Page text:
For the poor, the safety net in a shutdown doesn’t feel safe
WASHINGTON (AP) — As the longest government shutdown in U.S. history stretches into a fifth week, America’s safety net no longer feels so safe.
Millions of low-income Americans who rely on food and rental assistance are becoming increasingly worried vital federal programs designed to prevent them from falling through the cracks will disappear if the political stalemate in Washington continues.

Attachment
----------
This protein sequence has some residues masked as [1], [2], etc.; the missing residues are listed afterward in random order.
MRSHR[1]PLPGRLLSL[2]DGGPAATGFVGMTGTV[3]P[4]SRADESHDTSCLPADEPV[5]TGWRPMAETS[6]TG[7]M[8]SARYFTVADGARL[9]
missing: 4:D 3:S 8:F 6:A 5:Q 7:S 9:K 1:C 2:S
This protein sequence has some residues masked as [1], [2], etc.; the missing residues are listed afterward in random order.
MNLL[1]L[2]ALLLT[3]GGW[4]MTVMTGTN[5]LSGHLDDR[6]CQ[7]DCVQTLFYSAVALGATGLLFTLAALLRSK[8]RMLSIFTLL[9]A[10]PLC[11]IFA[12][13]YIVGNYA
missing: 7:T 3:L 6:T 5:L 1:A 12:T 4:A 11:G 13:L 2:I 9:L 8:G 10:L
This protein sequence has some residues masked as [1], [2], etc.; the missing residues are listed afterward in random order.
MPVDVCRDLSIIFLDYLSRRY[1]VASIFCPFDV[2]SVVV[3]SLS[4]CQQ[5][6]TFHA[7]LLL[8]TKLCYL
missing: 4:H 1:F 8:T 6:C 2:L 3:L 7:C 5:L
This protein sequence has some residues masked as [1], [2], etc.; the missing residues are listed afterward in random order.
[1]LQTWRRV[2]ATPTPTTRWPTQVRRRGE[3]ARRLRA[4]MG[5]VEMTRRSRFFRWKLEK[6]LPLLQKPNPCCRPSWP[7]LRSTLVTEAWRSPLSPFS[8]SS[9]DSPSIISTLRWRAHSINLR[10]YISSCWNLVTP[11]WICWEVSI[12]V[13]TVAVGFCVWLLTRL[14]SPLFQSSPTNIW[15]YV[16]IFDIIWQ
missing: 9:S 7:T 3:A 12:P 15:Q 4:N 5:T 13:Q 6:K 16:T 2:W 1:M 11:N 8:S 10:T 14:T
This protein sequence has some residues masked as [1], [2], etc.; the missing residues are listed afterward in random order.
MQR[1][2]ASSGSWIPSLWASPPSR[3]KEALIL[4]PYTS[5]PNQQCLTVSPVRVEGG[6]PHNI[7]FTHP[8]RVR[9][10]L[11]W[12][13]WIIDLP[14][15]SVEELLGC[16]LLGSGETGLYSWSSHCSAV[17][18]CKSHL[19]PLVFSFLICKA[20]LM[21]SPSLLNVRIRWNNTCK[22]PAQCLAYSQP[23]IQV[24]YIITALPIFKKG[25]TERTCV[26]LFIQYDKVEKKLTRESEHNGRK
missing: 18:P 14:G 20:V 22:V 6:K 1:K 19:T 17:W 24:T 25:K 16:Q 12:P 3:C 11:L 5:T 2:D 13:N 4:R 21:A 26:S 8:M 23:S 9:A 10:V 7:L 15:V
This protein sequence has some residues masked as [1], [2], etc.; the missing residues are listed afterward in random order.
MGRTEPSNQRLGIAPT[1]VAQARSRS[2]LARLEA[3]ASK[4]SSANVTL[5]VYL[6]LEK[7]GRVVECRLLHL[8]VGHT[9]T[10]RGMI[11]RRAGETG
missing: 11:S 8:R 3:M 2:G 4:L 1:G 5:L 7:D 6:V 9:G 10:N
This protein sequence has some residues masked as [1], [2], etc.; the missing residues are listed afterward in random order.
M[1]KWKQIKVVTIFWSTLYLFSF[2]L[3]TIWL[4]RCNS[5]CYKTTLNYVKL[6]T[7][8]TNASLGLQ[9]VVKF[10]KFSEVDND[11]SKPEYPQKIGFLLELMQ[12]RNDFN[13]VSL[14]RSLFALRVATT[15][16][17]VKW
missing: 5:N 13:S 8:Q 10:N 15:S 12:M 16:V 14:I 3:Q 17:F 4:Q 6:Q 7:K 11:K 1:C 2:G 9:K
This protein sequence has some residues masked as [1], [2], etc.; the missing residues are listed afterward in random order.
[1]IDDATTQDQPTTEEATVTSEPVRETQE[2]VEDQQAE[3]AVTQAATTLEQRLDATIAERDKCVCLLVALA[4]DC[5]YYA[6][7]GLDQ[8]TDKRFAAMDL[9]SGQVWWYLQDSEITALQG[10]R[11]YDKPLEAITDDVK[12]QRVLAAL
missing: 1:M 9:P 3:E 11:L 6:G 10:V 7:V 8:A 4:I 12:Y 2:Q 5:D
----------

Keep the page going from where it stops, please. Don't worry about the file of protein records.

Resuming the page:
Doris Cochran is a disabled mother of two young boys living in subsidized housing in Arlington, Virginia. She’s stockpiling canned foods to try to make sure her family won’t go hungry if her food stamps run out. She says she just doesn’t know “what’s going to happen” and that’s what scares her the most.
President Donald Trump’s administration in recent weeks has scrambled to restore some services across the government.